GP principal - 25+ years
This is an interesting development and seems to highlight the gradual erosion of GP's functions over the last 20 years.
It seems that modern medicine is all about protocols and medicines management, and the expertise to be able to diagnose and treat disease is being gradually sidelined.
I am white.
I am male.
I was from a middle class background and privately educated.
Am I meant to feel guilty or something?
Never lose sight of this - if a 'consumer' does not value a service he/she will abuse it.
GP consultations are free to the punters. I'm cool with that for all manner of reasons. But I still want Joe Blob to have to go through a process - 'do I need to see the GP?', followed by making the effort to book an appointment (online is great for this bit), followed by actually having to travel to the surgery, at an agreed time, and to interact in a kind of humany way with the bloke who's trying to help him.
OK, I'm guilty too of being one of the 'me,now' generation. By which I mean I order my Chicken Balti on Just Eat and wait for the minimum-wage bloke to deliver it. But I don't think that model fits the non-commercial (and slightly more serious) world of general practice.
Skype is for speaking to your gap year offspring dowm under, not to further harass Dr Grumpy who's already up to his elbows in the Slough of Despond.
I think that the danger is to further foster the belief in GP registrars that they are 'learners' rather than 'workers'. We are all learners, even after 25 years at the coalface. A GP registrar (who may be 4 years post-qualified) needs to provide a service firstly (to justify that salary) and then to take the opportunity to learn from that job.
I am also concerned about continued dumbing-down of new GPs. If you have not admitted acute abdomens at midnight and spent the small hours assisting in their laparotomy, will you be as capable of recognising an infarcted bowel or a pancreatitis?
Or are we saying that the need now is to train GPs to do repeat prescriptions, fitnotes, and treat URTI, but to refer everything else to an expert?
Oh dear Prof. Lampard, looking at these comments your statement seems to have fostered some GP negativity. The worst I've seen in fact.
Leadership is not about running down your colleagues.
Thank you NICE, but I am still able to think for myself, evaluate evidence and experience, and to give a balanced clinical opinion.
Is this perhaps a wake-up call to those who chant the 'work at scale' mantra, without any clear evidence that it will strengthen the infrastructure of the NHS?
This article hits the nail on the head regarding unsustainable demand for primary care appointments. Our politicians are too concerned with buying votes to have this conversation. The profession needs to regain control of primary care. The RCGP needs to extract its collective heads from its collective arses and start to work for the profession rather than brown-nosing the politicians in pursuit of personal gratification and a gong.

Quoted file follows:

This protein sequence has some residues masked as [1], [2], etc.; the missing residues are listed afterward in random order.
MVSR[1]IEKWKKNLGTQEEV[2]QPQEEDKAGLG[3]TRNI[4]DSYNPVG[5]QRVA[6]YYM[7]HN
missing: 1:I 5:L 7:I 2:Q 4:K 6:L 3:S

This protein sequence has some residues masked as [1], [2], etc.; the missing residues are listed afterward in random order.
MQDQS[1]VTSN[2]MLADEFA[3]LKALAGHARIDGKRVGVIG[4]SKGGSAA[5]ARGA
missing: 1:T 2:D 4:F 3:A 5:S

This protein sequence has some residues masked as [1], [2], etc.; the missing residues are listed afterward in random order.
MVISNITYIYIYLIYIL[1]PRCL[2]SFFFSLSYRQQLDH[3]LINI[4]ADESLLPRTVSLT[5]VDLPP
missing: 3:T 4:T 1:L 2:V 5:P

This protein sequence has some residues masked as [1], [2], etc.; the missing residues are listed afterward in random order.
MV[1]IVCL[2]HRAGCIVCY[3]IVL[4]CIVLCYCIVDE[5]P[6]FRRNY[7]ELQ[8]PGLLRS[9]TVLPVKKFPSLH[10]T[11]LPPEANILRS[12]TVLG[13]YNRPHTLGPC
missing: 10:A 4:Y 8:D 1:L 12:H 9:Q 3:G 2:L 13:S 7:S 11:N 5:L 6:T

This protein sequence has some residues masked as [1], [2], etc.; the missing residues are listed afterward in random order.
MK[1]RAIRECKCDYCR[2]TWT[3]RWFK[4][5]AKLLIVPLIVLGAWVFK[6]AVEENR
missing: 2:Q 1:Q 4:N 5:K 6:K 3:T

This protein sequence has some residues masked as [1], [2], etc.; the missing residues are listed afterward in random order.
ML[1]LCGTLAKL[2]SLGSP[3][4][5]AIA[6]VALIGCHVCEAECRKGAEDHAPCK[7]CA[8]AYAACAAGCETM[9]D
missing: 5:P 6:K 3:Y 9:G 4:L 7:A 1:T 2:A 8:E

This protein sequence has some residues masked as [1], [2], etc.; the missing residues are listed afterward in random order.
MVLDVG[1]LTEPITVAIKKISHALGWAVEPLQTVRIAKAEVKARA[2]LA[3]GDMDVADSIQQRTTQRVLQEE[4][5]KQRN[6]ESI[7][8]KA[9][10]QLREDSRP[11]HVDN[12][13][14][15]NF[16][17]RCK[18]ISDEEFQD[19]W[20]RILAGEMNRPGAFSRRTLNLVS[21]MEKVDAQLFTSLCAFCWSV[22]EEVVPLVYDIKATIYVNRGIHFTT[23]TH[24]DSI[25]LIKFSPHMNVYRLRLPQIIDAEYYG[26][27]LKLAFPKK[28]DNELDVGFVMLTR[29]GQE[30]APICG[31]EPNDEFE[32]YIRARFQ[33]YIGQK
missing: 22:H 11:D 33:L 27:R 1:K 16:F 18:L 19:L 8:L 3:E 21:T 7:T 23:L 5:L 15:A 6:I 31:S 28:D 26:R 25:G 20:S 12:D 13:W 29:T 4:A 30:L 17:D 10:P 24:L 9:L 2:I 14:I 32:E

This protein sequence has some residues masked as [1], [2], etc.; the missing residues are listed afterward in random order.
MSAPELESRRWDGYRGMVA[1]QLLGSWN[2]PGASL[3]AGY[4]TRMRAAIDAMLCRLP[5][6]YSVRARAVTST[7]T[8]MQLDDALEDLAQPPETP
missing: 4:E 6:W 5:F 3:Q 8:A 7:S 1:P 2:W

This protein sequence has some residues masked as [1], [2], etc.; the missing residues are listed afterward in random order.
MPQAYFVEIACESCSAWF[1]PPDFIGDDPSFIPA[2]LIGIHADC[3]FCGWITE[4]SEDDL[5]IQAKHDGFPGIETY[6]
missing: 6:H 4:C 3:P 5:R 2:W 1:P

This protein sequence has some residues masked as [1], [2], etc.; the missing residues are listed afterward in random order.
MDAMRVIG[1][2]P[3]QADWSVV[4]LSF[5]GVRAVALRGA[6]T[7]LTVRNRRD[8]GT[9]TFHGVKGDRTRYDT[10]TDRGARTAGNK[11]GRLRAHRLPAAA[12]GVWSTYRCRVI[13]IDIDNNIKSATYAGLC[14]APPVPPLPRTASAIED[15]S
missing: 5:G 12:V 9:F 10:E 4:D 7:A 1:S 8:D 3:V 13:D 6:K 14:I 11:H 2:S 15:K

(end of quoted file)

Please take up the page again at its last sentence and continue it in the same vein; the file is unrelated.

We need a little more militancy and a lot more backbone.
How long do you wait to see a dentist, or optician, or bank manager? We've had it once the academics think that routine medical care should be part of the instant gratification culture that we have fostered in society. The bigger scandal is all those who visit their GP needlessly, exhausting resources for those who do need advice or care.
Come on Copperfield.. you haven't fooled me by putting that young female photo on your blog. I'd recognise your sardonic humour anywhere. PS How is the wife?
I'm going to Ladbrooke's to lay a bet that what GMC states will be simpler will in fact be even more perverse and time-consuming. I don't expect good odds.
He said: ‘For patients it’ll mean easier GP appointments, modern A&Es, and better cancer and mental health care.
Mrs Jones to the supermarket once a week on a Friday. She has to buy the family groceries, but every week she exceeds her budget. She has looked at the problem analytically and has realised that there are 3 potential causes:
1. She doesn't have enough money in her household budget.
2. Everything she buys is too costly.
3. Her family eat too much.
Thankfully she has a solution - she is going to urgently trial going shopping on a Wednesday instead, to see if that cures the problem.
You've obviously sorted out one DEN - how to find those foreign characters on a keyboard!. Bang it in your appraisal folder Tony. And send your 360* assessment to those doctors in Vilnius!
Give us the vital piece of info... NNT. Presumably in those with a risk of 1% this is going to be some multiple of 99. Do you think treating, say, 500 patients with a bisphosphonate for 10 years to prevent one fracture is the way forward?
"But, at the time, the BMA's GP Committee criticised the CCG for taking a cost-saving approach to its medicines optimisation scheme."
God forbid that we might take a cost-cutting approach to healthcare! Isn't that what every government reform and initiative in the last 20 years has been???
Lets dumb down the NHS. That'll work!!!
Thank god for experts! Otherwise how on earth would we know that we don't have enough time to do the job properly?
I'm a GP and proud of it. Those who aspire to become 'consultant family physicians' do, I suspect, want to do a little less consulting and a little more supervising. Stay connected with your patients.
Collecting stats for the DH is not a job for a GP.